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In instructional videos I see on the internet, the teacher says "in the U.S and Canada, they automatically use police as plural noun", if it is already plural, then what's the singular of police?

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3 Answers 3

up vote 11 down vote accepted

Police is a plurale tantum, a word with no singular form.

The police are here.  ← This is okay.
*A police is here.     ← This is not.

Most of the time, if you'd like to talk about a single officer of the law, you say a police officer, or just an officer:

A police officer is here.  ←  This is okay.
Several officers arrived.  ←  This is also okay.

The latter sentence is fine if it's clear from context that you mean a police officer.

But in any case, you can't say *a police.


In this answer, the * symbol indicates that a phrase or sentence is ungrammatical.

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@MaulikV As well as a million slang terms. Some of which are highly offensive –  Cruncher Apr 25 at 15:31
    
@MaulikV "Policeman" is neither slang nor offensive. It's some of the other million slang terms that are offensive. –  David Richerby Apr 25 at 15:45
1  
Just to confuse the issue, "The Police was an awesome band" is perfectly fine, but then I've turned it into a singular proper noun (the band named "The Police") instead of the standard dictionary definition for "police." –  Brian S Apr 25 at 20:14

When speaking of a particular police deparment/agency/service as a group, the singular form for the group will be something like "Police Department".

The police are coming through the door!
versus
The Police Department is hiring.

The actual term for a given police department is determined by the official name. For example, the Dallas Police Department or the University of Maryland Police Force.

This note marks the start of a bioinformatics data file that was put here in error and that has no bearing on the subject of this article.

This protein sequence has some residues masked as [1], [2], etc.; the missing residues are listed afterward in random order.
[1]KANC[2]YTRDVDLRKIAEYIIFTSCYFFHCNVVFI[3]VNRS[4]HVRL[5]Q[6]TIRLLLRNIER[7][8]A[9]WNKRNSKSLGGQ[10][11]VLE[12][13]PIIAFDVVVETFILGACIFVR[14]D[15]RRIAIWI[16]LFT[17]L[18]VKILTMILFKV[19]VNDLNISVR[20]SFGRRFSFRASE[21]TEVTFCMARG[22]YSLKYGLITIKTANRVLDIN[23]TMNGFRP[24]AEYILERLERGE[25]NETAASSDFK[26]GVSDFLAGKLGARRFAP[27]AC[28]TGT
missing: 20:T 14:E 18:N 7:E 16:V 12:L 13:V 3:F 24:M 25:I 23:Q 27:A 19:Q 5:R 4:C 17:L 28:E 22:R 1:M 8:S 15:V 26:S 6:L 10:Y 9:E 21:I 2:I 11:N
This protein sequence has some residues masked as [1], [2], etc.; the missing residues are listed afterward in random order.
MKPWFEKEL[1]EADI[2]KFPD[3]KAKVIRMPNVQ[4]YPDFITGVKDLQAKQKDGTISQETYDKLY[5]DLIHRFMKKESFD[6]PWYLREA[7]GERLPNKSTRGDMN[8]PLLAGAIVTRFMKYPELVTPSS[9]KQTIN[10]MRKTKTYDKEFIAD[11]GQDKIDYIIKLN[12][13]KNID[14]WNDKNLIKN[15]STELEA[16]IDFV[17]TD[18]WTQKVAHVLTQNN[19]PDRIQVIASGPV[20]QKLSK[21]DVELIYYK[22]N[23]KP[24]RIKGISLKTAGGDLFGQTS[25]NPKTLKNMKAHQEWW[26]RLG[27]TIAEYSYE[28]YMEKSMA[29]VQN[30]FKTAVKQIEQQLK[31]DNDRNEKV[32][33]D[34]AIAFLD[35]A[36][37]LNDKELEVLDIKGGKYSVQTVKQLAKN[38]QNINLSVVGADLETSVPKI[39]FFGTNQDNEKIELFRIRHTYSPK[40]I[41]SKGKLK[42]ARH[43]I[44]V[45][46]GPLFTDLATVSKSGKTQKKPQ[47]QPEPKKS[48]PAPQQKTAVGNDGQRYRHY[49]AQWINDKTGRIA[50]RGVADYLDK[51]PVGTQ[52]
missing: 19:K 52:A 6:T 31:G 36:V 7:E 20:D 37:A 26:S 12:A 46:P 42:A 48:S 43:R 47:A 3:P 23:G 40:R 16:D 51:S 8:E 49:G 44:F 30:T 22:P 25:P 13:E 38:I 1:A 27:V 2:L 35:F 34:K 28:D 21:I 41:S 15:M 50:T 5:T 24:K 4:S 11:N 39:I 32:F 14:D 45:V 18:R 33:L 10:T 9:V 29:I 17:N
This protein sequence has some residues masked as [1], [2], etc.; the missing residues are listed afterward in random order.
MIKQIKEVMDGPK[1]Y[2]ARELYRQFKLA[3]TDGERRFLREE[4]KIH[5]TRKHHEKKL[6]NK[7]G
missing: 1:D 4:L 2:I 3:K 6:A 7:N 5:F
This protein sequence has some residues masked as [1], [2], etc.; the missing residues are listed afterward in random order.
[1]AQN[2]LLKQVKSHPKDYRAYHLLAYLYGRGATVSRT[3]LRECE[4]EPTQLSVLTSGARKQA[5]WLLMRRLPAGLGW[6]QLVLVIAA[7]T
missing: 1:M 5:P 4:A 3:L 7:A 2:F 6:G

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Snailplane's answer is fine. But since you are asking about the singular term for the word police, it's...

Policeman - A male police officer
Policewoman - A female police officer.

So, as your title asks...

police are - correct
a police policeman/woman is - correct

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3  
In English a policeman can be male or female because it refers to the race of man, not the gender. –  JamesRyan Apr 25 at 16:12
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If someone says "a policeman is coming," and it turns out that the officer is female, I will think that they made a mistake. I will think: "oh, it was actually a police<i>woman</i>." I am 30, male, middle class American from Houston, Texas (but Midwest linguistic heritage). –  njahnke Apr 25 at 16:45
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@njahnke If someone says "a policeman is coming" and a female officer shows up, I will think that they were using what they perceived as a generic term. Similar to saying "I will flag a waiter" and calling over a female waitress instead. –  Roddy of the Frozen Peas Apr 25 at 16:56
    
@JamesRyan I'm not sure about it! It's new to me if it is so. –  Maulik V Apr 25 at 17:02
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@RenéRoth Probably because it's wrong; policeman or policewoman is the singular form of policemen or policewomen, respectively, and not of police. –  KRyan Apr 25 at 23:58

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